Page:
Madron Holy Well and Chapel, Madron, Cornwall
Madron Well, Madron near Penzance, Cornwall
Madron well is situated about a mile to the north of the village of Madron. It’s well signed, and you can park easily before following the footpath towards the chapel and well. Sadly, the once holy well is now referred to as a ‘wishing well’ and treated as such, but don’t be put off.
We followed the well-trodden path through arches of hedgerows until we came across a ‘cloutie’ tree next to a puddle in the small stream. This is where pagans and 'new agers' engage spiritually, so we move on passed, blessing them but not stopping.
Whether this is the well I’m not sure. We did pass a tiny track leading into denser undergrowth but felt not to venture there. It wasn’t clear on the OS map but this could lead to the well.
Anyway, we wanted to find the ancient chapel so continued past the cloutie tree not sensing to stop there. Within a few yards the enclosure for the ancient chapel appears. A stone wall pens in the chapel ruins which are interesting. There is no roof, but the interior still has an altar, stones seats around the walls and the remains of a baptistry where the spring ran into the church building. A lovely pine tree now bows over the chapel and acts as a natural roof.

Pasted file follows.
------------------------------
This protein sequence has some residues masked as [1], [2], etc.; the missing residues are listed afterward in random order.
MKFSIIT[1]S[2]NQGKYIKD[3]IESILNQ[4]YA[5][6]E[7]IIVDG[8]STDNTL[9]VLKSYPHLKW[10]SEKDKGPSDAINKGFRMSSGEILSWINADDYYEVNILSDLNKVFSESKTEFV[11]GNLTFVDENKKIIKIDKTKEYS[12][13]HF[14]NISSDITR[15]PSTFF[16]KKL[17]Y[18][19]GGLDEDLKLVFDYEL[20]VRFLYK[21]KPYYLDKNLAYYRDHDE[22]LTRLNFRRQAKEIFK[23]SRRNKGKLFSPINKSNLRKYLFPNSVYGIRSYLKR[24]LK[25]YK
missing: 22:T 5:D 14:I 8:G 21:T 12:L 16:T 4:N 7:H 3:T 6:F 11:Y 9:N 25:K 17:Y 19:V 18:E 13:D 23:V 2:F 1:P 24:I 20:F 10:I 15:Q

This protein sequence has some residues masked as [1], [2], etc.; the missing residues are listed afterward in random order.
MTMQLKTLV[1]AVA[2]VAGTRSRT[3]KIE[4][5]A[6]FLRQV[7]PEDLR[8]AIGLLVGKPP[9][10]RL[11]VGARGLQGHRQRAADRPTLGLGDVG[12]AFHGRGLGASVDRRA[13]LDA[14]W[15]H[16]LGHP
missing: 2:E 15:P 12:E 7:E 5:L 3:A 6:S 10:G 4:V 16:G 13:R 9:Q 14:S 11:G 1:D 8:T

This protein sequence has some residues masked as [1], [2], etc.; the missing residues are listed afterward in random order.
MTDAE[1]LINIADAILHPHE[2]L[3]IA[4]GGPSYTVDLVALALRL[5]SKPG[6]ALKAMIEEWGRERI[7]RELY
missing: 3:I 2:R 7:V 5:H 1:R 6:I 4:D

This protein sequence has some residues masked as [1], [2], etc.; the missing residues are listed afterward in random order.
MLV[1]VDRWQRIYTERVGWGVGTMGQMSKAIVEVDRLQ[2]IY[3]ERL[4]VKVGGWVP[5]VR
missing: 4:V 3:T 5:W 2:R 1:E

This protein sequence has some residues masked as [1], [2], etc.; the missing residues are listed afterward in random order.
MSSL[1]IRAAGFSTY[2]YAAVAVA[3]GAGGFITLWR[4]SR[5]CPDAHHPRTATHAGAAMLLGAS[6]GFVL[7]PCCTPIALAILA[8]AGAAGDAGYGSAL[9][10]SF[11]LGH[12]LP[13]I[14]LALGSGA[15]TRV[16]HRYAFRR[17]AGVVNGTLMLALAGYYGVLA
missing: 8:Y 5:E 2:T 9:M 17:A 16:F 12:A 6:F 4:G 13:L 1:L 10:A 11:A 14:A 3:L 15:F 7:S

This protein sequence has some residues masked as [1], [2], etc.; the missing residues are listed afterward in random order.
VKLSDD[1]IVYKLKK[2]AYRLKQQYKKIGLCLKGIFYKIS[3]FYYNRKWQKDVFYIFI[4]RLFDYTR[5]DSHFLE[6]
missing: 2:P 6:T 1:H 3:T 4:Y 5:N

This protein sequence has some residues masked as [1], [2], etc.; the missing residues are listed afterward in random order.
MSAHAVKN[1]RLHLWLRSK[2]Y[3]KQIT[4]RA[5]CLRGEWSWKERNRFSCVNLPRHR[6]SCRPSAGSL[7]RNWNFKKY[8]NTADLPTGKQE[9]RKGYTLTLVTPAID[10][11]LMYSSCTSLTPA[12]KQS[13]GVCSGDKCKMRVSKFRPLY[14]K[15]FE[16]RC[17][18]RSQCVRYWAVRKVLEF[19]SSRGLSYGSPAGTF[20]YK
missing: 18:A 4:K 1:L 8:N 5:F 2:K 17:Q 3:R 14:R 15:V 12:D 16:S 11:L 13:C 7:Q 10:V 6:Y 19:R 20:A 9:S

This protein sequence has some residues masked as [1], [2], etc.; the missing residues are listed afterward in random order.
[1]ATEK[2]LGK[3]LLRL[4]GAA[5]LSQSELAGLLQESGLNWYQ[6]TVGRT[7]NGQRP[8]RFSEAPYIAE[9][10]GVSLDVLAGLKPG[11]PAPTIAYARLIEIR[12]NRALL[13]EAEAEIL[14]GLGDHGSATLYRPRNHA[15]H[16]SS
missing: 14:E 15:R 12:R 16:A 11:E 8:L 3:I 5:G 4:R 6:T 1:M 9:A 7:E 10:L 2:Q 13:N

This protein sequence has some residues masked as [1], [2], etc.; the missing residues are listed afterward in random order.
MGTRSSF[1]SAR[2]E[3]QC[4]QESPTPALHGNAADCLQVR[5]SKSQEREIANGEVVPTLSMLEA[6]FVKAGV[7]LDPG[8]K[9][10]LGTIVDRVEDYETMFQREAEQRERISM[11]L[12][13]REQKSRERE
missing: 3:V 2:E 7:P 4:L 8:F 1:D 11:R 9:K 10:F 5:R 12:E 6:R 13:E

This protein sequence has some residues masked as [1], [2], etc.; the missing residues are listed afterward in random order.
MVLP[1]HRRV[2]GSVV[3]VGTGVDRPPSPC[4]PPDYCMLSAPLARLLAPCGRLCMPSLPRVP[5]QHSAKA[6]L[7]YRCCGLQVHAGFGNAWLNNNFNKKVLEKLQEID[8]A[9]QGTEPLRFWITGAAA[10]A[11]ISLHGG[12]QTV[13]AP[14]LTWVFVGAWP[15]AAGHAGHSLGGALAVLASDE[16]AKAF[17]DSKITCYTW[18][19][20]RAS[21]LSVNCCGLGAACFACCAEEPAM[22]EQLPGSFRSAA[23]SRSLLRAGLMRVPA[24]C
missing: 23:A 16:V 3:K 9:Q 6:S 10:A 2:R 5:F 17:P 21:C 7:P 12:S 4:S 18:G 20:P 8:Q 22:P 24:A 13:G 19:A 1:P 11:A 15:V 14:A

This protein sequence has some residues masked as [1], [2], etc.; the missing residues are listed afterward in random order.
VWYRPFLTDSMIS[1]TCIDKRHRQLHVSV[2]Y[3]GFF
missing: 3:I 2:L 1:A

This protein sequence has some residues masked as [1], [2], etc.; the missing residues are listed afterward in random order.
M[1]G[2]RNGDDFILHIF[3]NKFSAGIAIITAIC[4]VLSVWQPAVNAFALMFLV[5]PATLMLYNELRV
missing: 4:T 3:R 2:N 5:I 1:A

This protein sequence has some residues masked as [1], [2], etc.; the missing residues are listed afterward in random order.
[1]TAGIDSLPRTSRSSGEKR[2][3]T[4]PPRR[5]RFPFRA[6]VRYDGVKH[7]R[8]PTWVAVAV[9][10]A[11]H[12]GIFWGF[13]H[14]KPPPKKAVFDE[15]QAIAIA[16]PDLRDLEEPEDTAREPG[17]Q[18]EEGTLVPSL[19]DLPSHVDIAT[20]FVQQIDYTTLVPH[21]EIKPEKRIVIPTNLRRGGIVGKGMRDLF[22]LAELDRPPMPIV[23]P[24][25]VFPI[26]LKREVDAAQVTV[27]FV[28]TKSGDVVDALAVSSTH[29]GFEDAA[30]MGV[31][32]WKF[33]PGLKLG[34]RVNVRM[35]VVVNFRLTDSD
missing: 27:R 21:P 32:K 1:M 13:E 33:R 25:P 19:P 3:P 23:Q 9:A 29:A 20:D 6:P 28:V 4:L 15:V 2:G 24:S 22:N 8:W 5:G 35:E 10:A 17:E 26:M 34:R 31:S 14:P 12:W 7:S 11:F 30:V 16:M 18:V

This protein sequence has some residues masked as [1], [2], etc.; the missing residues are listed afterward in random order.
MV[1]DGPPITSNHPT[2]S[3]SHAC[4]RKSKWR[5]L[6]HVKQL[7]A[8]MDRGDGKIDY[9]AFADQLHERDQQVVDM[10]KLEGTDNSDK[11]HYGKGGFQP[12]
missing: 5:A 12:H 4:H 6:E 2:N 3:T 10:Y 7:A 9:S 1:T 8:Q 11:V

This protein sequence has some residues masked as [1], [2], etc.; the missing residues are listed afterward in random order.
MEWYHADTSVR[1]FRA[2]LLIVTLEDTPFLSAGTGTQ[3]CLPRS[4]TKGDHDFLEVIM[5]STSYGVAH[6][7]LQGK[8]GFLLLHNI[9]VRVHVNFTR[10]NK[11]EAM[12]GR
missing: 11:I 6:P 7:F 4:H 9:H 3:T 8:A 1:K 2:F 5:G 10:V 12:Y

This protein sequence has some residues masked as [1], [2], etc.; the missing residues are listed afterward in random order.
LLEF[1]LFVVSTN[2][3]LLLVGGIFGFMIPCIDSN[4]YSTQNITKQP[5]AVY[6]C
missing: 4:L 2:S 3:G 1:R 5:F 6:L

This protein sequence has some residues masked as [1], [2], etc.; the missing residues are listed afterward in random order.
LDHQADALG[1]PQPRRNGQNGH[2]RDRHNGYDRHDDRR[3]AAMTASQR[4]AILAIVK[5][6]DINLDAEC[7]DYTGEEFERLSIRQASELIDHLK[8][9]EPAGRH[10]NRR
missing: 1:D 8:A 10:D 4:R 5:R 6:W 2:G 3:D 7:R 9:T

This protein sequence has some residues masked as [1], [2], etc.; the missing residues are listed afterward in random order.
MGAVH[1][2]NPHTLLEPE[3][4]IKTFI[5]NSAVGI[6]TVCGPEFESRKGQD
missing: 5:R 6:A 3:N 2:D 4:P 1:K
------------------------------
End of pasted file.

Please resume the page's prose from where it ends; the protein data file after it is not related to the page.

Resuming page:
We sat and waited; aware the presence of God’s Spirit was evident which it hadn’t been at the stream when we passed.
The peace in the chapel is heavy and again you want to linger, which we did even though it was mizzling with rain. There was pagan activity on the altar, but we ignored this and could engage with God easily. The striking sense was of Peace, Rest, Compassion and Kindness.
I opened my hands in worship and suddenly was aware an angel had put a wafer of thin bread into my hand. I knew I was to give it to my husband for sustenance as he’d not been well. He ate it by faith. Following this I saw a small blue robed angel by the baptistry stirring the water in the Spirit realm. There is no physical water in it anymore. I was wondering what was going on but again felt this was for my husband’s health and he should by faith stand in the baptistery and receive whatever God was releasing through the ministry of this angel.
Sometimes we must take a leap of faith however strange it may seem. There’s plenty in the Bible who had to do likewise, like Naaman the leper bathing in the Jordan seven times and he was then cured of leprosy. Who are we to argue?